– Zeidan, et. al. in 2014 found that meditation able to regulate anxiety by activating areas of the brain that promoted relaxation and regulated thought control (the latter of which is a primary cause of anxiety). 
– Another study with similar results was published this year and focused on the positive effects of transcendental meditation, a form of meditation that aims to relax the mind and reach a state of “self-transcendence”, free from the anxieties in everyday living. 
Did you know that dehydration can cause anxiety? Different studies have found that not drinking enough water can affect cognitive function – specifically concentration and memory, leading to anxiety and fatigue. But beyond the nitty gritty of physical science, there is something inherently peaceful about water that can help relieve anxiety and promote inner peace – seen in studies on hydrotherapy and anxiety reduction in women going through labor and people with chronic pain. 
#5: Having A Meal
Ever wonder why there is so much truth to the word “hangry”? Hunger can actually one of the many causes of anxiety, which makes eating a way to relax. However, binge eating or eating in the absence of hunger (as a response to anxiety) can lead to weight gain and unhealthy coping mechanisms with stress.
#6: Healthy Diet
A healthy diet goes with number five on this list – having regular meals (three meals a day and two or three snacks) can be a great way to stay fit and healthy, as well as avoiding anxiety-causing hunger. Studies have actually found that a healthy diet can regulate stress and anxiety.
– Luna and Foster (2015) found that a healthy diet promotes balance in the microorganisms in our gut, with gut microbiota being linked to the neurologic system and anxiety. 
– The result of Saneei, et. al.’s (2016) study was a positive correlation between healthy eating and a decreased incidence or risk for mental disorders, primarily anxiety and depression in Middle-Eastern population. 
– Healthy diets were inversely associated with depression in a study on pregnant women in 2015; however, the results were confined to antenatal anxiety and depression and not post-natal depression.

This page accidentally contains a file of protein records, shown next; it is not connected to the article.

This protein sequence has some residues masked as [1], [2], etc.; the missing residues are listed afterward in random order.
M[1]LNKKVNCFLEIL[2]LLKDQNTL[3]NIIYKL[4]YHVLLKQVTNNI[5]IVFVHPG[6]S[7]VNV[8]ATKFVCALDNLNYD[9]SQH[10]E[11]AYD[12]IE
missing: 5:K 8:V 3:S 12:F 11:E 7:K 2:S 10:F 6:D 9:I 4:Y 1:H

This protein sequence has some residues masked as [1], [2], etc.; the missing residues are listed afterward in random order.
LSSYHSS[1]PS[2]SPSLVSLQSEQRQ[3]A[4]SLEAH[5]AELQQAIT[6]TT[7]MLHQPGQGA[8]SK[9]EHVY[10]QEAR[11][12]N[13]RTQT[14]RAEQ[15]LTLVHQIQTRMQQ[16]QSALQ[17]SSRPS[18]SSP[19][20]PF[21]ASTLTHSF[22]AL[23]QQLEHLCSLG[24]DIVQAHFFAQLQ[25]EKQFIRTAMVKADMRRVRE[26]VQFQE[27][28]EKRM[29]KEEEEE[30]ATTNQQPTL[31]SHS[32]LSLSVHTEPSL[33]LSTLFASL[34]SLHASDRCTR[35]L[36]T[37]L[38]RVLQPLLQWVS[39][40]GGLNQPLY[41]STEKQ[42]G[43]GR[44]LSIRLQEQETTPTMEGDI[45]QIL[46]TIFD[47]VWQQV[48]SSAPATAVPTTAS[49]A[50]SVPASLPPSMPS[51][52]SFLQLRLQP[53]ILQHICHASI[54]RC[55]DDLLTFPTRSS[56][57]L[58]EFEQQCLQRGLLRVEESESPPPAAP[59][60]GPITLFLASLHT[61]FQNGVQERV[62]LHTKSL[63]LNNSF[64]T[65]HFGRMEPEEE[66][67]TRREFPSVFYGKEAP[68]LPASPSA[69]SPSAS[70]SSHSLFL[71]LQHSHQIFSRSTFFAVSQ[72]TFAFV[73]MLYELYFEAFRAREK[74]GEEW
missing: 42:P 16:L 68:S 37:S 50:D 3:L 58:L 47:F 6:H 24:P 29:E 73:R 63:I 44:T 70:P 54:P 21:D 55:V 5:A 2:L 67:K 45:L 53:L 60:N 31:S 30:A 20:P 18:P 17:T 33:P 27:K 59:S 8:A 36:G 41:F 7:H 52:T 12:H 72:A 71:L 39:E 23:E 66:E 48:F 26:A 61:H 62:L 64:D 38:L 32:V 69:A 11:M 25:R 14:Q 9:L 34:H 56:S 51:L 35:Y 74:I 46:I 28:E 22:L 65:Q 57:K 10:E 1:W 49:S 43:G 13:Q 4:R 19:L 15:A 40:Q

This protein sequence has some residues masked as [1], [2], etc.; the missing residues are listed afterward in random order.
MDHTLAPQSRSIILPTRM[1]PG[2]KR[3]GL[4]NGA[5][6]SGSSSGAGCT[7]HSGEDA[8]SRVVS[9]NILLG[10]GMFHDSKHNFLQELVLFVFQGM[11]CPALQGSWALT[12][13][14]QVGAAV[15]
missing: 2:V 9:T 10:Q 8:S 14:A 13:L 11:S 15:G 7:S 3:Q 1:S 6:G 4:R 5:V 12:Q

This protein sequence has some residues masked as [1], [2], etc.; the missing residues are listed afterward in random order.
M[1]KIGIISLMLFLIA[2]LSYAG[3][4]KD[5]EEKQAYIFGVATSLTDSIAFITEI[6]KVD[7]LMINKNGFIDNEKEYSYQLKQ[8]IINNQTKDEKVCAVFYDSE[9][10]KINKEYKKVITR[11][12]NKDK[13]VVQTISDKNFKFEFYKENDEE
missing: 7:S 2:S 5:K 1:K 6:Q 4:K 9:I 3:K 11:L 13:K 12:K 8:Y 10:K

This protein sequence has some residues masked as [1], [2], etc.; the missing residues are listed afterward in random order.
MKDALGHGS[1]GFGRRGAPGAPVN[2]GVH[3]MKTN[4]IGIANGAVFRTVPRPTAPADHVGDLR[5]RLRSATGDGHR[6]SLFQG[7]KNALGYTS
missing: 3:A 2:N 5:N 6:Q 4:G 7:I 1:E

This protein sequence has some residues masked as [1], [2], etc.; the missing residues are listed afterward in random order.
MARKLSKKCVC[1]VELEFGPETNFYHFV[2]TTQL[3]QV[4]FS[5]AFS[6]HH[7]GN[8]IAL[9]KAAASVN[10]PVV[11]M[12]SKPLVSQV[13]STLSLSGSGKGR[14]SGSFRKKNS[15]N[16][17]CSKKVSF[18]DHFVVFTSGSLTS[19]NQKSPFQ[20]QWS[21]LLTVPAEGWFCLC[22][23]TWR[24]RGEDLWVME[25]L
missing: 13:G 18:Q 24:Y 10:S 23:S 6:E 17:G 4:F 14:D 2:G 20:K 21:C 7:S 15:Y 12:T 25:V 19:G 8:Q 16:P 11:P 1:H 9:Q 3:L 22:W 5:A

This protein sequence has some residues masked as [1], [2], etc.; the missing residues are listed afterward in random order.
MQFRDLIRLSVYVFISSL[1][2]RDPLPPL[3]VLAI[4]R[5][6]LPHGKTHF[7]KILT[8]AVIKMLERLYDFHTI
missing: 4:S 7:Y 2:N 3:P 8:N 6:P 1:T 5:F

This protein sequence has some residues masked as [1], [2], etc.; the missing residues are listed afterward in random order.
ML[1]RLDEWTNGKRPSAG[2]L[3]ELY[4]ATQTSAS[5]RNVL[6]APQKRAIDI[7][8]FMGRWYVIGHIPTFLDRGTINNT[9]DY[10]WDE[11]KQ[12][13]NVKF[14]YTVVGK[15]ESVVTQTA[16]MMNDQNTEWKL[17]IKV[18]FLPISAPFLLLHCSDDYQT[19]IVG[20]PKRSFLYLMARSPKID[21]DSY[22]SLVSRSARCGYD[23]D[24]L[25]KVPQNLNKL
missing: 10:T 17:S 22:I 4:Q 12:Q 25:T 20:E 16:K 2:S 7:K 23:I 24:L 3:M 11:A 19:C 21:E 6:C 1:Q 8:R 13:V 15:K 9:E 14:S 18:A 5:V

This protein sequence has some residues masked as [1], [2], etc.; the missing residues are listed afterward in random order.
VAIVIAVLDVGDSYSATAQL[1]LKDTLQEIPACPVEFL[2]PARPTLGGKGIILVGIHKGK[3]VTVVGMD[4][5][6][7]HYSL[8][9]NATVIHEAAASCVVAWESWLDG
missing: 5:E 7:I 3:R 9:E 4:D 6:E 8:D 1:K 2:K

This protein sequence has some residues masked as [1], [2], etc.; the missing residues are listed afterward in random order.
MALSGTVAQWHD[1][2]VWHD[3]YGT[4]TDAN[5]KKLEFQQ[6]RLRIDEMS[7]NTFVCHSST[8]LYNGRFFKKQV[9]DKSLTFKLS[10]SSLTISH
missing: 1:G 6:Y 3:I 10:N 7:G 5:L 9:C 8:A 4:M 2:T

#7: Warm Baths
Relaxing after a tiring day can be done with a warm bath, usually with scented oils or candles to promote a soothing environment. There are different studies on the anxiety-reducing effects of a warm bath; one of the most recently published studies was in 2014 and focused on anxiety in pregnant women. A warm foot bath accompanied by rose oil aromatherapy was able to significantly reduce anxiety after ten minutes. 
Writing is a great outlet for reducing anxiety. It allows a person to sort out their thoughts and can provide order and peace to an anxious mind.
– According to Park, Ramirez & Beilock (2014), expressive writing was able to reduce anxiety in math students, improving math performance. 
– The same results were seen in a study by Wang, et. al. (2015), showing that expressive writing can have long-term benefits on anxiety management by regulating neural balance in the brain. 
Massage therapy has been the focus of numerous studies over the recent years, finding that this form of touch therapy was able to reduce anxiety and promote relaxation. Most of the studies published focused on massage being able to reduce stress and anxiety in people preparing for surgery (or after surgery!) or suffer from chronic illness like cancer. For healthy individuals, getting a massage regularly can help relieve the daily stresses in everyday life. 
#10: Visiting The Outdoors
The great outdoors can be a great way to take a break from the anxieties of the city. You can either visit the ocean or take a short hike through the forest and use the peaceful environment to reduce your anxiety and give you time to yourself. The outdoors can also be a place where you can meditate, write, exercise – basically activities that will help you manage your anxiety.
 National Institute of Mental Health. Anxiety Disorder. http://www.nimh.nih.gov/health/topics/anxiety-disorders/index.shtml
 Anxiety and Depression Association of America. Facts & Statistics. http://www.adaa.org/about-adaa/press-room/facts-statistics
 Anxiety and Depression Association of America. Generalized Anxiety Disorder. http://www.adaa.org/understanding-anxiety/generalized-anxiety-disorder-gad
 Anxiety and Depression Association of America. Panic Disorder & Agoraphobia. http://www.adaa.org/understanding-anxiety/panic-disorder-agoraphobia
 Anxiety and Depression Association of America. Social Anxiety Disorder. http://www.adaa.org/understanding-anxiety/social-anxiety-disorder
 Anxiety and Depression Association of America. Specific Phobias. http://www.adaa.org/understanding-anxiety/specific-phobias